As years passed, Betty’s body began to tire out. Arthritis had set in and walking was more difficult. At the age of 82, she retired from her job, and spent most of her time with her dogs, but something was missing. She did not feel as if she was doing enough to help others. She needed more out of her life.
This is when she bumped into the homeless shelters and soup kitchens. There was no money to be made, but she didn’t care. What she received from this job was far more valuable than any dollar. Sometimes she took scraps home to her two dogs. These treats she provided, also gave her more love than she could ever want for.
Betty lived like this for many more years, until one time as she walked in her front door, she walked into silence. Frankie had went to sleep for ever on her side of the bed on the floor, and she found Johnnie sitting quietly near by.
This saddened Betty so much, she sat on her bed and cried for the loss of her good friend. She called the maintenance man and asked for his help in taking care of the dog’s body. It was less than two weeks later, that Johnnie died of loneliness for his friend.
Betty found herself alone. She would walk with her cane over to the living room window, and look out over the city, seeing life but no living, lights with no glow. She was growing very weak herself, and knew that her own time was coming to an end, and yet she knew that she had lived the best life and had helped so many.
She turned from the window, and walked to the kitchen, and taking two cans of dog food out of the cabinet, set them down, but never opened them. Tears slid down her face as she realized this habit could be no more, and placed the two cans back on the shelf.
She was not hungry, and she went into her bathroom, and washing her face and brushing her hair, she then went to her bedroom, and slipping into bed, she pulled her worn blankets up around her face, and thinking about Frankie and Johnnie, she went to sleep, never to wake again.
Her death was discovered by the postal man. He knocked on her door out of habit for many years. He would hand her mail to her, and she would stand and chat with him a few moments, brightening his day, but today no one answered the door.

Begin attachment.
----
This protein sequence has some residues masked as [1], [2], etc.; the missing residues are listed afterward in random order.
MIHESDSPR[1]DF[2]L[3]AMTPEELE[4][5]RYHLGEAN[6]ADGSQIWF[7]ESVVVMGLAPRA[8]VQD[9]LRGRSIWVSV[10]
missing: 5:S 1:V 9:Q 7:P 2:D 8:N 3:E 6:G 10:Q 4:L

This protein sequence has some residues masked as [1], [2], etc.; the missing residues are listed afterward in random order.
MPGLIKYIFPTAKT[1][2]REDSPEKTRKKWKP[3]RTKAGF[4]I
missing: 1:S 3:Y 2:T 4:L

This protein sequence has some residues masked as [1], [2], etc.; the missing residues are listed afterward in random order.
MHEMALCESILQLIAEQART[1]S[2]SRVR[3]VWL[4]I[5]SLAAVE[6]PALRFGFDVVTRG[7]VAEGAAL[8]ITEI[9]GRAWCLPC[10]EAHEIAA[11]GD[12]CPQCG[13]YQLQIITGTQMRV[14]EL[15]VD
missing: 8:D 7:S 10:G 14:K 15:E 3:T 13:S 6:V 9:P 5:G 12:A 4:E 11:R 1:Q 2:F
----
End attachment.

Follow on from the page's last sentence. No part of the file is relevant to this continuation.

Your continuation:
The next days paper showed the following information. Betty, 92 years old, passed a way in her sleep peacefully. She had never married, but had adopted two dogs that were her children and the joy of her life. She dedicated her life to helping the less fortunate. Everyone knew her name and her heart. She never met a stranger. Betty’s parents had died many years earlier. There were no brothers or sisters. Betty had an estimated one million dollars, which has been left to the city to be spent on building new homeless shelters for people and animals. Betty will be missed by many. Rest in peace my friend.
Do you want a little humor for your Sunday morning review?
Do you want to read a comic that happened in reality, instead of a newspaper column?
Well, I have one for you, and it came out of the blue, not planned, or rehearsed.
I climbed out of my warm bed, because I heard the cries of Polly, letting me know she had to go potty. I slipped on my pink, fuzzy, warm house robe, and my fluffy slippers, and walked over in my new routine to open her crate door, bend down, letting the blood surge to my front of my head, reminding me that I do have sinus cavities, and picked the little two-pound fur ball up.
She doesn’t walk to the front door yet, nor does she walk up or down the four steps that lead to the yard. I walked out to the living room and grabbed my first cigarette for the morning, lit it and she and I headed for the door.
Believe me, I can do this routine in my sleep now, I am now accustomed to being woke up out of a dead sleep! I unlock the front door, open the door and the storm door, walk down the four steps, grab the end of the leash string, because now that she is nine weeks old, and starting to show her personality, I have found by pure accident and a chase around the yard, that she will wander off exploring the yard.
So, I have the leash attached to her and I put her down on the ground so she can go explore a perfect spot where she can do her elimination. I am smoking my smoke and looking up at the skies, noticing how blue it is and how I am a bit chilled, and I glance back down at her, and she has just tinkled.
Good dog, but I know you have one more process to handle before we can go back inside to the warmth of the house. She is sniffing and snooping and the beginning of the squat process is in play.
I see something out of the corner of my eye, and to my amazement it is a loose dog, not just any dog, a big dog, racing it hind legs as fast as they can travel to get to my Polly. With the size of that dog and the size of Polly, I think maybe that big old dog thought this was going to be a nice twig to chew on.
I threw my cigarette down and in my slippers, I raced, without thinking to grab Polly up to the safety of my arms, ready to defend her with my life, and the dog is getting closer and closer. Having her safely in my arms, I turn to run, yes run, first thing in the morning, back to the steps and I fall.